Mark Cutkosky at Stanford University's Biomimetics and Dextrous Manipulation Lab
2 ft. long and weighs 1 lb.
To learn how to climb walls, Stanford roboticist Mark Cutkosky turned to the best wall climbers around: geckos. To create nonsticky adhesive materials, geckos showed the way to van der Waals force, the sum total of attracting or repelling forces between molecules. "The trick is that it's not very strong, and it only works over very, very short distances," Cutkosky says. What he means by very short is molecular-length scales. If you can make van der Waals forces work for you, as Cutkosky has, you can climb nearly any surface. One secret behind it is directional adhesion, and, as Cutkosky points out, geckos have it. "If you feel their little feet, they don't feel sticky at all. But as soon as you pull on it, suddenly it grabs. Our adhesives work the same way. And it makes all the difference." The most recent version of Stickybot is a bit bigger, with 19 microprocessors that are responsible for moving the joints. Bigger means heavier, so Stickbot needed a bigger tail for balance if the first two legs miss a step. "If you think about most animals that climb really well," says Cutkosky, "almost all of them have tails."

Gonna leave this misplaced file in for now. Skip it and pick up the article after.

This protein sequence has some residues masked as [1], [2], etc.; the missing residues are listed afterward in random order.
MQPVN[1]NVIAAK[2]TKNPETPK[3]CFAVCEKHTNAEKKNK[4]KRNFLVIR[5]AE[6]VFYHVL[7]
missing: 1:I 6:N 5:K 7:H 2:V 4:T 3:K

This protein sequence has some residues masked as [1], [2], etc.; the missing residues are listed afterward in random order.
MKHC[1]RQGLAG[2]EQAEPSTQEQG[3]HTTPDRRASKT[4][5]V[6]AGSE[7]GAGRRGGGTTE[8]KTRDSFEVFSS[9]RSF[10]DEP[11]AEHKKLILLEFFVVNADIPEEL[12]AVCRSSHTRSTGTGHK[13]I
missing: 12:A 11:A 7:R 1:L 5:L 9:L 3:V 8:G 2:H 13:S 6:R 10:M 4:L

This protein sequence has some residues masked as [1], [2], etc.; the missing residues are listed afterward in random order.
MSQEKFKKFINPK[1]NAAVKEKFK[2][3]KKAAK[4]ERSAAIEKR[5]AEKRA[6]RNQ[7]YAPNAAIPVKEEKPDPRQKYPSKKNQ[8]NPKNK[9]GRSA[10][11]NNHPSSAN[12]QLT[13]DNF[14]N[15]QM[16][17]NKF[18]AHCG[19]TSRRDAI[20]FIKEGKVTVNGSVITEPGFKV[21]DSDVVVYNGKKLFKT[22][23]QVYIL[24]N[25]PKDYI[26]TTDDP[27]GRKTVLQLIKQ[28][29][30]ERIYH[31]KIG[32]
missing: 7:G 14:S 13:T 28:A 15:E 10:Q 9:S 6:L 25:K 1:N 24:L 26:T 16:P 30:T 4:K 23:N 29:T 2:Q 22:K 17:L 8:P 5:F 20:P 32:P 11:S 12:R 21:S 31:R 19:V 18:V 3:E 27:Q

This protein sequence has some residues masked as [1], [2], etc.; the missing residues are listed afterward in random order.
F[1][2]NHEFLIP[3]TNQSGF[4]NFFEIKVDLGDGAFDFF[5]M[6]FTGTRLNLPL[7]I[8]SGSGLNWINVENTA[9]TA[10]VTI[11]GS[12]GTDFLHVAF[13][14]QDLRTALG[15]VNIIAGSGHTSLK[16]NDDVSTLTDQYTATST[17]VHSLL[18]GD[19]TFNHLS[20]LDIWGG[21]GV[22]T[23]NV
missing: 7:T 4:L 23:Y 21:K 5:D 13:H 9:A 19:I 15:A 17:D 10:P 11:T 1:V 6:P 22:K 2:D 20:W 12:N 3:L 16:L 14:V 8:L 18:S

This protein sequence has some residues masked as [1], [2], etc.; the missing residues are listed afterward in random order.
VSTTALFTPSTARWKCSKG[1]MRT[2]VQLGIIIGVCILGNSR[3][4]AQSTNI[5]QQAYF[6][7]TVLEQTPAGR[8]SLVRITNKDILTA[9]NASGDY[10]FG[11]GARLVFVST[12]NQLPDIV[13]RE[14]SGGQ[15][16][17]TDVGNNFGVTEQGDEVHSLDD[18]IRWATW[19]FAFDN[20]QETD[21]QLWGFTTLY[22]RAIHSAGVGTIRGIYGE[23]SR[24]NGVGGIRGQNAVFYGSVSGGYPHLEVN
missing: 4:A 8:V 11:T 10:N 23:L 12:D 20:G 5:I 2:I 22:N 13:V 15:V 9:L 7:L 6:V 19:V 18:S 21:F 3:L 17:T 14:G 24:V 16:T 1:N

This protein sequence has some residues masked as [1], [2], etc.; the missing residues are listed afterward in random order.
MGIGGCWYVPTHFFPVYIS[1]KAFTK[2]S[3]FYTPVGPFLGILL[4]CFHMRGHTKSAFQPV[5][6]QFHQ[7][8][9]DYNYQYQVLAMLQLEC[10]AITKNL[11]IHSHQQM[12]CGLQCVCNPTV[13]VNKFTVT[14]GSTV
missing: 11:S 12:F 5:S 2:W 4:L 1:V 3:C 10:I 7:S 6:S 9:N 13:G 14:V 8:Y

See Stickybot in action